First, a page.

The argument that Crimea rightfully belongs to Russia overlooks the grave violation of international law committed by Russia, while opening a proverbial Pandora’s box in terms of the revision of borders and possible conflicts in other parts of the world. It also endorses a Russian neo-imperial outlook and the logic of ‘spheres of influence’, both of which wrongfully imply that Russia has the right to act as it sees fit in relation to smaller and weaker neighbours, especially where there is a significant ethnic Russian or Russian-speaking population.

To adhere to such views is to lose vigilance over the considerable security risk that the current Russian regime poses for Europe. It is to sustain the delusion that Putin’s Russia could be an ally in countering rising Chinese power on the continent, or a constructive partner in counterterrorism. It also effectively excuses Russia’s key role in five other frozen conflicts in the post-Soviet region. Susceptibility to realpolitik-based arguments likely contributed to the country’s reinstatement as a member of the Parliamentary Assembly of the Council of Europe (PACE) in June 2019, even though Russia had failed to reverse any of the violations of international law that led to the suspension of its membership in the first place. This illustration of the ability of Russia to act with impunity in turn undermines the mission and credibility of PACE, and the notion of multilateralism as a whole.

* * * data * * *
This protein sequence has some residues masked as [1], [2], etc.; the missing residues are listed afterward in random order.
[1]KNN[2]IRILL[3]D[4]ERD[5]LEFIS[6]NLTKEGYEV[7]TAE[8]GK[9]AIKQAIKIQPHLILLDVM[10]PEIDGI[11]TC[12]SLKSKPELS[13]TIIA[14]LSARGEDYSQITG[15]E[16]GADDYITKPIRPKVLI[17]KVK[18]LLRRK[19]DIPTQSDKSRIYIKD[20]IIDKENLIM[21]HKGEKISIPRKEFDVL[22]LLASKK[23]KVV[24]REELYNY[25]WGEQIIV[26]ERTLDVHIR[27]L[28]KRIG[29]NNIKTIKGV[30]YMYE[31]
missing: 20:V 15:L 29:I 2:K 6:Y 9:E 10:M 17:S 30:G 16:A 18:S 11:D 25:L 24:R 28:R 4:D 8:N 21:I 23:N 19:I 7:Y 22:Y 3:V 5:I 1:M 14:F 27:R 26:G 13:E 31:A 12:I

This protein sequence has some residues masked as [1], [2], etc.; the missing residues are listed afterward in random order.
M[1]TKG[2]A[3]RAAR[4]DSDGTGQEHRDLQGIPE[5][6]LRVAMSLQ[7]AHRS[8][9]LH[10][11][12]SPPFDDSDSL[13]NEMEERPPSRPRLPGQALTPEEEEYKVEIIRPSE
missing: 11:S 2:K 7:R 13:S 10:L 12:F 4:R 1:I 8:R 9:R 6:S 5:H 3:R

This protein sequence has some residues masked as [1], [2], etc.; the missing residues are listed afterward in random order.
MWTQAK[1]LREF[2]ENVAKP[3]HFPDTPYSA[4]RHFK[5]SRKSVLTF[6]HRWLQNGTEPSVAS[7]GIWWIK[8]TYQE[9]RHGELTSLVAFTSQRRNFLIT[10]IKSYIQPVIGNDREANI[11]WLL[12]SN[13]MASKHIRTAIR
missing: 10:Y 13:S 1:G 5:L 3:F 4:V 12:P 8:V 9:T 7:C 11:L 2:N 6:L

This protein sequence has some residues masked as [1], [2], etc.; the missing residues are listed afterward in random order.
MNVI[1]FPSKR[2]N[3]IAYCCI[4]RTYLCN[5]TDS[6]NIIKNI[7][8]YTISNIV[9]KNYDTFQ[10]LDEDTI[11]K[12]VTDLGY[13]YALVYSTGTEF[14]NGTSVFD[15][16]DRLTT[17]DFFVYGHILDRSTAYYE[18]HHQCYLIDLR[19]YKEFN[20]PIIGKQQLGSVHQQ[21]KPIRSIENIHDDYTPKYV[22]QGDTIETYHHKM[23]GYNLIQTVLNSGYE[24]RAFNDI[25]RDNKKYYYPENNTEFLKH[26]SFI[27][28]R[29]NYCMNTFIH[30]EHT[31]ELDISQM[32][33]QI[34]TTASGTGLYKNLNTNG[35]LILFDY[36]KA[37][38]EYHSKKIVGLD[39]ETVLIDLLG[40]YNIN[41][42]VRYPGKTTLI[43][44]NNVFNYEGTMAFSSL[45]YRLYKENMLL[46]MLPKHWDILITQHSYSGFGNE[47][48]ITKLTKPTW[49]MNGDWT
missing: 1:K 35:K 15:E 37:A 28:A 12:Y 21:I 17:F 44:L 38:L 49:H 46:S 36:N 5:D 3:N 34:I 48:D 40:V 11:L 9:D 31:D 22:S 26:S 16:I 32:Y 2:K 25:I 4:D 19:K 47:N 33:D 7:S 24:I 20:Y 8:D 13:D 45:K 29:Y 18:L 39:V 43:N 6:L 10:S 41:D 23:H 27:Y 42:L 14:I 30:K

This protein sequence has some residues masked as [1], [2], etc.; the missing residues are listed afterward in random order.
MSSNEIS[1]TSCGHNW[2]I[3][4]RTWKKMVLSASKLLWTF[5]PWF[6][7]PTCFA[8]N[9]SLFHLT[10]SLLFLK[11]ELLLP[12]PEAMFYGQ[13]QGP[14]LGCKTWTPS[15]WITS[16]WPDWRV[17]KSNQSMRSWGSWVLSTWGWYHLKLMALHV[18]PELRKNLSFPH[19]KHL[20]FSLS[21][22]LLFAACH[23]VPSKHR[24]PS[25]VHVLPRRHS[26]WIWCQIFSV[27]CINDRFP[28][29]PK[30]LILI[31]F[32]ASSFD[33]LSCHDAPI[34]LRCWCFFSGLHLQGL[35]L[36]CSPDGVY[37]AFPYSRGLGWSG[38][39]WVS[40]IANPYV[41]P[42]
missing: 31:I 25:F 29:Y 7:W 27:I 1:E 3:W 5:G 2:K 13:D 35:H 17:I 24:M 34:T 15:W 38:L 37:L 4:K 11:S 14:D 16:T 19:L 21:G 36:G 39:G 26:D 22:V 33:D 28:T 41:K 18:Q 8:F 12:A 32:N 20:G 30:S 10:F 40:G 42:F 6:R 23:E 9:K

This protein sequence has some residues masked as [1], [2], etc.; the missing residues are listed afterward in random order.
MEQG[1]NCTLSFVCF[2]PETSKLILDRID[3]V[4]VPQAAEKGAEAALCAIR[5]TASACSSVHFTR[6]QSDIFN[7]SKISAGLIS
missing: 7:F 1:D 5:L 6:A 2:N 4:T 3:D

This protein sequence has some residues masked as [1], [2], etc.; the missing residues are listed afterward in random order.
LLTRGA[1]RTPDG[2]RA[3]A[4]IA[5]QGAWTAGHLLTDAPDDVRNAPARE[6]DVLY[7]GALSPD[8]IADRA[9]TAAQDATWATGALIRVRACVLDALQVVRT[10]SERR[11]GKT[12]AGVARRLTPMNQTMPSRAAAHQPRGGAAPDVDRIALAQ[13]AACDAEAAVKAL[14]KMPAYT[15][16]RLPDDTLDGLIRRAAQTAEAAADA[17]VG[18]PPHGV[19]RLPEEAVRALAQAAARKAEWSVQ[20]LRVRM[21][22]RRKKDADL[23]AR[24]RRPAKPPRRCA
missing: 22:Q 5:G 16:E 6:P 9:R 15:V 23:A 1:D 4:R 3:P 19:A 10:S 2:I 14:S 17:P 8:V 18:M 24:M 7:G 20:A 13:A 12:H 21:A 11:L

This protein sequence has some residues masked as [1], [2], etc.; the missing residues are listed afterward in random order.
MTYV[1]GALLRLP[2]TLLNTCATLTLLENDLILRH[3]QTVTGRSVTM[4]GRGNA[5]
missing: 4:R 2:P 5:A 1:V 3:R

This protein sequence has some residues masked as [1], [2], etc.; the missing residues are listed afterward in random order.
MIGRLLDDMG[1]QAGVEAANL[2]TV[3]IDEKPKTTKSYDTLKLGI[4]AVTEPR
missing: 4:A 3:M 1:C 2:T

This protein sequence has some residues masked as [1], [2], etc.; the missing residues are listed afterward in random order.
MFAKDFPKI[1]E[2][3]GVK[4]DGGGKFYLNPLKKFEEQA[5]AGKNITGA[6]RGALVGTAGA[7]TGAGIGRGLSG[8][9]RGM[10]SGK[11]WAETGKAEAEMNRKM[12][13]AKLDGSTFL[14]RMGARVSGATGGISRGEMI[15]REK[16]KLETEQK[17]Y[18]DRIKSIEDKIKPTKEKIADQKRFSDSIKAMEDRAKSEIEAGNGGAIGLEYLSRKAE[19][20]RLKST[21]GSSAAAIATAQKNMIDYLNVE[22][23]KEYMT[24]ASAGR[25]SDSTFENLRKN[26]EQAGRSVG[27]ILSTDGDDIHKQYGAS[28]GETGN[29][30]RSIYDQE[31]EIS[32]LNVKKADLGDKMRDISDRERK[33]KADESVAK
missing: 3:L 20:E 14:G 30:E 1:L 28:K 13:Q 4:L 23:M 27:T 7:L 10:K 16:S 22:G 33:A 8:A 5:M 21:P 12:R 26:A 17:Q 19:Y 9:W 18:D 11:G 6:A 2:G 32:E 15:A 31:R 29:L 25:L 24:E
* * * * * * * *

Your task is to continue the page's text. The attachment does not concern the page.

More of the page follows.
Finally, accepting Russia’s Crimean land grab means undermining the prospects for global nuclear non-proliferation. In 1994 Ukraine renounced its nuclear status. In exchange, the Budapest Memorandum provided assurances from the nuclear powers, notably Russia, the US and the UK (France and China were co-signatories), in relation to Ukraine’s territorial integrity. These assurances were violated 20 years later. The failure of the international community to uphold the commitments it undertakes discredits the process.

The illegality of the annexation must not be doubted. The global community of nations should maintain the policy of non-recognition of Crimea as part of the Russian Federation, similar to the non-recognition of Soviet control over the Baltic states after the Second World War. It took the Baltic states 50 years to reclaim their statehoods. A similarly long wait is very much conceivable in the case of Crimea. Policymakers should refer to Russia as an occupying power in Crimea, a fact already recognized by the UN General Assembly, PACE, the International Criminal Court and other international organizations and states.